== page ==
Text Size: A- A+ Facebook Twitter LinkedIn YouTube

Breaking News

Pledge the Gift of Life

Each year, the lives of thousands of people across the country are saved because someone made the choice to become an organ donor. In April, Allegheny Health Network is honored to celebrate National Donate Life Month and pay tribute to all of those who have bestowed the precious gift of life to another through organ donation. Visit AHNdonate.org to learn more and register to be an organ donor.

YouTube

SEARCH NEWS

Format: 04/18/2014
Format: 04/18/2014

News

KDKA-TV: Doctor Looking At New Way To Treat Cancer Reporting

Friday, February 26th, 2010

Can standard cancer treatments unintentionally result in harm?

This provocative thought is being presented in Pittsburgh by the founder of the University of Michigan's Comprehensive Cancer Center.

"There are cells within cancers that are highly resistant to these treatments, and these are the cancer stem cells," says Dr. Max Wicha.

He says the disease returns after aggressive treatment because dying tumor cells send off chemical signals that awaken immature, sleeping cells with the potential for malignancy.

"We can kill the other cells in a cancer with chemotherapy," added Dr. Wicha. "What we can't do right now is kill the cancer stem cells."

Standard treatments like chemo and radiation kill rapidly dividing cancer cells, but Dr. Wicha says the stem cells are slower growing and escape.

In his research, he is testing whether blocking the chemical signals to the stem cells, along with the usual chemotherapy helps.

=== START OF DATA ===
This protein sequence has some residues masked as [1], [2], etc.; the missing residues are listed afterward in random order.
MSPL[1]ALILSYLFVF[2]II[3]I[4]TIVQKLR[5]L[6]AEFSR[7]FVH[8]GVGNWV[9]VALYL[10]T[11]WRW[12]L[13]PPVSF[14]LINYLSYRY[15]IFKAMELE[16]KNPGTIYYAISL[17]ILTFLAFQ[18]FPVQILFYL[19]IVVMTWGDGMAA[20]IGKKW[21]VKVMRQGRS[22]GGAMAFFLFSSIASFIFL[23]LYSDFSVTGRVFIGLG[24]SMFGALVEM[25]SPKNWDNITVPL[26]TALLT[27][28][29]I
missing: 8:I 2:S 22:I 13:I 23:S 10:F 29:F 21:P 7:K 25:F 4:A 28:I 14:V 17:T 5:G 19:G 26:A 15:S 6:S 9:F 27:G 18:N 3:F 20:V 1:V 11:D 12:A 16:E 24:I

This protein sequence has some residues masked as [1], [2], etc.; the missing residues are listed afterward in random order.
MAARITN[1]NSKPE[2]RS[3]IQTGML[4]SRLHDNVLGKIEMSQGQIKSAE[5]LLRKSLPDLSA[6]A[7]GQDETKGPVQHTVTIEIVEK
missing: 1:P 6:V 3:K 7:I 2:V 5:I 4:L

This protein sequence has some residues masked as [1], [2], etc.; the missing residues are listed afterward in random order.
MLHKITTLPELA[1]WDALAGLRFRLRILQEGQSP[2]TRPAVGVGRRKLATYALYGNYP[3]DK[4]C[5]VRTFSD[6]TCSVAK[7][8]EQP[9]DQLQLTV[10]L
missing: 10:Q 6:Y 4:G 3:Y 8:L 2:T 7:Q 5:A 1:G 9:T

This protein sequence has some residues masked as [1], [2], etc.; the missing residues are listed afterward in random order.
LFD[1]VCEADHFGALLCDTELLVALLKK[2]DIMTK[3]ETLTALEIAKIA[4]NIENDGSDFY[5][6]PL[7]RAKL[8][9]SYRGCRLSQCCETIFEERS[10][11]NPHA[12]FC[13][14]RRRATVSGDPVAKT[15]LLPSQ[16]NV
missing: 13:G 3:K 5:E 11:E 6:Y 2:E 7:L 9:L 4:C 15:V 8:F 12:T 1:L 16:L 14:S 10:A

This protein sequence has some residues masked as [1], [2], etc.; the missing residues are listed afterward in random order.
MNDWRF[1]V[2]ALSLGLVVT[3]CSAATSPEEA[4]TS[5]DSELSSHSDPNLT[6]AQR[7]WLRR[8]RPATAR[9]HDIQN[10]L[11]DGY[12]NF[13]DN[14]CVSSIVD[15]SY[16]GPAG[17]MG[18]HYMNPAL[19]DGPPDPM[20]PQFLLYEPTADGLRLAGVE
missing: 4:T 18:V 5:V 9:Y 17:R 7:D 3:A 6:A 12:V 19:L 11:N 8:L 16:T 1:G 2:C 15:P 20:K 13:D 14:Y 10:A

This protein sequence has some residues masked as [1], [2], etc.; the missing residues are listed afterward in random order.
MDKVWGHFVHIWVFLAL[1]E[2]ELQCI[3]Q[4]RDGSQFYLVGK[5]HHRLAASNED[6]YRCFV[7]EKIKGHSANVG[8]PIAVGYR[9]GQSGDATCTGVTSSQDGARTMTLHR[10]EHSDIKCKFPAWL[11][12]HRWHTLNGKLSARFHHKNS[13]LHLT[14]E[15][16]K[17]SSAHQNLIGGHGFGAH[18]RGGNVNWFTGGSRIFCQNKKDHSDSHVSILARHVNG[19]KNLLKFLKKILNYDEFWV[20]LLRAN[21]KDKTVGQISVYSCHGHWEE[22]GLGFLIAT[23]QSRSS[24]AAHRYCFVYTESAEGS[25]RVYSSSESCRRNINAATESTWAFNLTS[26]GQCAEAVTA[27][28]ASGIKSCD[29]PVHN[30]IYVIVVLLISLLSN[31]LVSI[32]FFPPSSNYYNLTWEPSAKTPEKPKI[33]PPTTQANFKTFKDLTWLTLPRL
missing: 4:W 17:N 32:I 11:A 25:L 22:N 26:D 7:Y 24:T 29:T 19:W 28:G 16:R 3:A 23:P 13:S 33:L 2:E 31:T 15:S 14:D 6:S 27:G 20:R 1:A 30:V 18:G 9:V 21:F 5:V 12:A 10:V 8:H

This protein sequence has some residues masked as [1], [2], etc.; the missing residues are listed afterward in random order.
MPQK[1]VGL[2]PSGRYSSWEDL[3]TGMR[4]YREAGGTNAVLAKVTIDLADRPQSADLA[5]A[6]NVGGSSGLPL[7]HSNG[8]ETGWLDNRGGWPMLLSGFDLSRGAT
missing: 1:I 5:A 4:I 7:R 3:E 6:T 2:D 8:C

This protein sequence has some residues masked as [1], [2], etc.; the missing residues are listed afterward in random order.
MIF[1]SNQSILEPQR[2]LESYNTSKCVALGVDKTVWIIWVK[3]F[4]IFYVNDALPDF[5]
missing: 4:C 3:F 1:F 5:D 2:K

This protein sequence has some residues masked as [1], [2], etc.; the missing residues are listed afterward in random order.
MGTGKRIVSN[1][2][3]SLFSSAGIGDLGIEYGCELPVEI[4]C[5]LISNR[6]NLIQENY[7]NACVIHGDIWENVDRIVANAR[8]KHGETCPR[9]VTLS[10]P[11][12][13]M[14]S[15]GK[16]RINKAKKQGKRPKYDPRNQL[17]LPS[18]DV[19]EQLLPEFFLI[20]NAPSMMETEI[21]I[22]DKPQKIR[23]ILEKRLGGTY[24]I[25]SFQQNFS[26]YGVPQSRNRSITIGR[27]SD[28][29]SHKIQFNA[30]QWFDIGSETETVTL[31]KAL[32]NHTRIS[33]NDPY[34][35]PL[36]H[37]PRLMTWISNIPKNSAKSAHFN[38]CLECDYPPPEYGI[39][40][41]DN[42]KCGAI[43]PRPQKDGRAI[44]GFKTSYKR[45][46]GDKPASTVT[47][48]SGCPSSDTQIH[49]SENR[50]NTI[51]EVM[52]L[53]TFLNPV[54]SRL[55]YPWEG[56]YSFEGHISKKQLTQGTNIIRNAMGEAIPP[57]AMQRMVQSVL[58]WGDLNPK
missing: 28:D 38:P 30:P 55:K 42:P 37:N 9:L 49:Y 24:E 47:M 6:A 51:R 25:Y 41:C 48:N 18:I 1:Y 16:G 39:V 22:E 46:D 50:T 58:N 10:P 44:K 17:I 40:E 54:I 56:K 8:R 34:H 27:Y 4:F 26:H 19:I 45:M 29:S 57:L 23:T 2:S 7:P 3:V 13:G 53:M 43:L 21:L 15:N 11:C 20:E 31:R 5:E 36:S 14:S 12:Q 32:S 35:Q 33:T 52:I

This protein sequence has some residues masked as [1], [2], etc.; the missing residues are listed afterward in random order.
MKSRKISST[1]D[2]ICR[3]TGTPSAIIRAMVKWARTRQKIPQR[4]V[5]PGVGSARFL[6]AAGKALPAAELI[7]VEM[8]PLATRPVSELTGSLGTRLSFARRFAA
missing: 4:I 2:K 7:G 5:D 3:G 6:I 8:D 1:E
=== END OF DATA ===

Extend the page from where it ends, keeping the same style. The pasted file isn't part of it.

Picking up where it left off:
"The key will be whether that will translate to the women doing better, so ultimately we have to do much larger clinical trials to actually confirm whether knocking down the stem cells will make women live longer. That's the real bottom line," says Dr. Wicha.

What he wouldn't want is for the treatments he's testing to hurt the body's normal stem cells in the intestines and bone marrow.

If his work stands the test of clinical trials, it has the potential to change how cancer is treated. For now, doctors stand by chemo, radiation, hormones and immune proteins.

"It's not as if our standard treatments have no benefit. And I think an approach to eradicate stem cells is going to be an additional treatment to the ones we already have," said Dr. Jane Raymond, a cancer specialist at Allegheny General Hospital.
 

To read more, visi the KDKA website.

X
West Penn Allegheny Health System
Tell us who you are:

What areas do you use on our website?*
(select more than one if it applies)











Did you find what you were looking for?


Would you refer others to our website?

Can we contact you for future questions?

CAPTCHA math question:* 7 + 7 =

Thank you for completing the West Penn Allegheny Health System website survey.
We value your feedback and comments.